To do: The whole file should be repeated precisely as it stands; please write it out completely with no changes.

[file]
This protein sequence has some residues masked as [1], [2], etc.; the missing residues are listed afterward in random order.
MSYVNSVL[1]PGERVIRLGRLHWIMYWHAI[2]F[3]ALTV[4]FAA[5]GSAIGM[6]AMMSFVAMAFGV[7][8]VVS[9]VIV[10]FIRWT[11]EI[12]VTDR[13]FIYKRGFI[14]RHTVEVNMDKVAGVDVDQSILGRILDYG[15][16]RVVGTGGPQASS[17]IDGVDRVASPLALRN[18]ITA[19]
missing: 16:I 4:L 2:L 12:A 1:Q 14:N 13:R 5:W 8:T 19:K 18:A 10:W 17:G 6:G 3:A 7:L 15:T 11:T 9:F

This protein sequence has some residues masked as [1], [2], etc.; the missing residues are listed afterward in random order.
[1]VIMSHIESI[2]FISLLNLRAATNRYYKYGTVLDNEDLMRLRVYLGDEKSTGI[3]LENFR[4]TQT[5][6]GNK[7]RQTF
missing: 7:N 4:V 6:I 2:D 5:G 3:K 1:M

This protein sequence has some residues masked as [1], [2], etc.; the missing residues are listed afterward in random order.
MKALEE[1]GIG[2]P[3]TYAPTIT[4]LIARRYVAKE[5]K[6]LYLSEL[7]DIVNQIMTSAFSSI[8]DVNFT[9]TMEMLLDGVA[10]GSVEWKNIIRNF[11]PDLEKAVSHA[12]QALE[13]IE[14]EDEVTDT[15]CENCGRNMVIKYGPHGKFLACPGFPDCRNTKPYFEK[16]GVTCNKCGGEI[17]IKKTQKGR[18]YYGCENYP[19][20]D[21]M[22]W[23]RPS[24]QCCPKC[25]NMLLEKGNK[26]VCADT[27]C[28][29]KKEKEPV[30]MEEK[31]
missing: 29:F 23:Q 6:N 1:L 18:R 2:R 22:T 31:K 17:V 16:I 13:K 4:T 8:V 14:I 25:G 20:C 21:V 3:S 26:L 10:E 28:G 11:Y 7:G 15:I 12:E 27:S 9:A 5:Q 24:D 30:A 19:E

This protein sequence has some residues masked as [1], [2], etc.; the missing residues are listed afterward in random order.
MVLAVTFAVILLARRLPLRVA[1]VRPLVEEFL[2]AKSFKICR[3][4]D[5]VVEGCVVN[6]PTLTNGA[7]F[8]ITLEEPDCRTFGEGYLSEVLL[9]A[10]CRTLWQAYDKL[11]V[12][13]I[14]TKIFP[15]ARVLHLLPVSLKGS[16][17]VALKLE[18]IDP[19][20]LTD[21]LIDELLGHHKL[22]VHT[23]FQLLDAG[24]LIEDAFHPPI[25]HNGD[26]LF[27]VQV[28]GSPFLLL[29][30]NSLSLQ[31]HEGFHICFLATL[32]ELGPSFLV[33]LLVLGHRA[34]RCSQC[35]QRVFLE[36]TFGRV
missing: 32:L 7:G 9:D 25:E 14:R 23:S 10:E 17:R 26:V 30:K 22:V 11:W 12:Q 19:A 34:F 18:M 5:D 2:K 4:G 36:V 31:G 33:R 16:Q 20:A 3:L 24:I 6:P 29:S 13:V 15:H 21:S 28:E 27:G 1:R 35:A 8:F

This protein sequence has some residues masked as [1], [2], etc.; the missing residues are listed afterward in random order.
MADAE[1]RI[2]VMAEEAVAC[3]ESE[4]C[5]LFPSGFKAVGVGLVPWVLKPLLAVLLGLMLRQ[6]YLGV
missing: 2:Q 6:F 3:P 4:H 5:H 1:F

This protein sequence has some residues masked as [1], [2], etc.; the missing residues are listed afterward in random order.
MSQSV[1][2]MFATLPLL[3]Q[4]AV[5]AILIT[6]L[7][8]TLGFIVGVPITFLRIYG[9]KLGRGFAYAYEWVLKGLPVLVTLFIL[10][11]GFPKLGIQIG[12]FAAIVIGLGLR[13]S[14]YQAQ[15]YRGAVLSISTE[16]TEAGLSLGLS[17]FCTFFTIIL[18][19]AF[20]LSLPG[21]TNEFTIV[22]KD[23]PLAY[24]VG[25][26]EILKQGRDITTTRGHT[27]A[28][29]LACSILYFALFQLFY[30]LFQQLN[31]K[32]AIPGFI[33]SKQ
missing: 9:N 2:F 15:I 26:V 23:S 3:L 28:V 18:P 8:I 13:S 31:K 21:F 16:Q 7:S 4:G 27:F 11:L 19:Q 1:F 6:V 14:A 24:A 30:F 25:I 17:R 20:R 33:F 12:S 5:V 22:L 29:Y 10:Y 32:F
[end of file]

This protein sequence has some residues masked as [1], [2], etc.; the missing residues are listed afterward in random order.
MSYVNSVL[1]PGERVIRLGRLHWIMYWHAI[2]F[3]ALTV[4]FAA[5]GSAIGM[6]AMMSFVAMAFGV[7][8]VVS[9]VIV[10]FIRWT[11]EI[12]VTDR[13]FIYKRGFI[14]RHTVEVNMDKVAGVDVDQSILGRILDYG[15][16]RVVGTGGPQASS[17]IDGVDRVASPLALRN[18]ITA[19]
missing: 16:I 4:L 2:L 12:A 1:Q 14:N 13:R 5:W 8:T 19:K 18:A 10:W 17:G 6:G 3:A 7:L 15:T 11:T 9:F

This protein sequence has some residues masked as [1], [2], etc.; the missing residues are listed afterward in random order.
[1]VIMSHIESI[2]FISLLNLRAATNRYYKYGTVLDNEDLMRLRVYLGDEKSTGI[3]LENFR[4]TQT[5][6]GNK[7]RQTF
missing: 7:N 4:V 6:I 2:D 5:G 3:K 1:M

This protein sequence has some residues masked as [1], [2], etc.; the missing residues are listed afterward in random order.
MKALEE[1]GIG[2]P[3]TYAPTIT[4]LIARRYVAKE[5]K[6]LYLSEL[7]DIVNQIMTSAFSSI[8]DVNFT[9]TMEMLLDGVA[10]GSVEWKNIIRNF[11]PDLEKAVSHA[12]QALE[13]IE[14]EDEVTDT[15]CENCGRNMVIKYGPHGKFLACPGFPDCRNTKPYFEK[16]GVTCNKCGGEI[17]IKKTQKGR[18]YYGCENYP[19][20]D[21]M[22]W[23]RPS[24]QCCPKC[25]NMLLEKGNK[26]VCADT[27]C[28][29]KKEKEPV[30]MEEK[31]
missing: 29:F 23:Q 6:N 1:L 18:R 2:R 22:T 31:K 17:V 16:I 13:K 4:T 8:V 14:I 25:G 20:C 21:V 3:S 26:L 10:E 28:G 11:Y 7:G 15:I 12:E 27:S 9:A 5:Q 24:D 30:A 19:E

This protein sequence has some residues masked as [1], [2], etc.; the missing residues are listed afterward in random order.
MVLAVTFAVILLARRLPLRVA[1]VRPLVEEFL[2]AKSFKICR[3][4]D[5]VVEGCVVN[6]PTLTNGA[7]F[8]ITLEEPDCRTFGEGYLSEVLL[9]A[10]CRTLWQAYDKL[11]V[12][13]I[14]TKIFP[15]ARVLHLLPVSLKGS[16][17]VALKLE[18]IDP[19][20]LTD[21]LIDELLGHHKL[22]VHT[23]FQLLDAG[24]LIEDAFHPPI[25]HNGD[26]LF[27]VQV[28]GSPFLLL[29][30]NSLSLQ[31]HEGFHICFLATL[32]ELGPSFLV[33]LLVLGHRA[34]RCSQC[35]QRVFLE[36]TFGRV
missing: 32:L 7:G 9:D 25:E 14:R 23:S 10:E 17:R 26:V 30:K 22:V 11:W 12:Q 19:A 34:F 18:M 5:D 2:K 4:G 36:V 31:G 33:R 16:Q 20:A 3:L 24:I 6:P 29:S 13:V 15:H 21:S 28:E 27:G 1:R 35:A 8:F

This protein sequence has some residues masked as [1], [2], etc.; the missing residues are listed afterward in random order.
MADAE[1]RI[2]VMAEEAVAC[3]ESE[4]C[5]LFPSGFKAVGVGLVPWVLKPLLAVLLGLMLRQ[6]YLGV
missing: 2:Q 6:F 3:P 4:H 5:H 1:F

This protein sequence has some residues masked as [1], [2], etc.; the missing residues are listed afterward in random order.
MSQSV[1][2]MFATLPLL[3]Q[4]AV[5]AILIT[6]L[7][8]TLGFIVGVPITFLRIYG[9]KLGRGFAYAYEWVLKGLPVLVTLFIL[10][11]GFPKLGIQIG[12]FAAIVIGLGLR[13]S[14]YQAQ[15]YRGAVLSISTE[16]TEAGLSLGLS[17]FCTFFTIIL[18][19]AF[20]LSLPG[21]TNEFTIV[22]KD[23]PLAY[24]VG[25][26]EILKQGRDITTTRGHT[27]A[28][29]LACSILYFALFQLFY[30]LFQQLN[31]K[32]AIPGFI[33]SKQ
missing: 9:N 2:F 15:I 26:V 23:S 3:L 28:V 18:P 8:I 13:S 31:K 21:F 16:Q 7:S 4:G 27:F 11:L 19:Q 1:F 6:V 14:A 24:A 30:F 25:I 17:R 20:R 33:F 12:S 5:V 22:L 29:Y 10:Y 32:F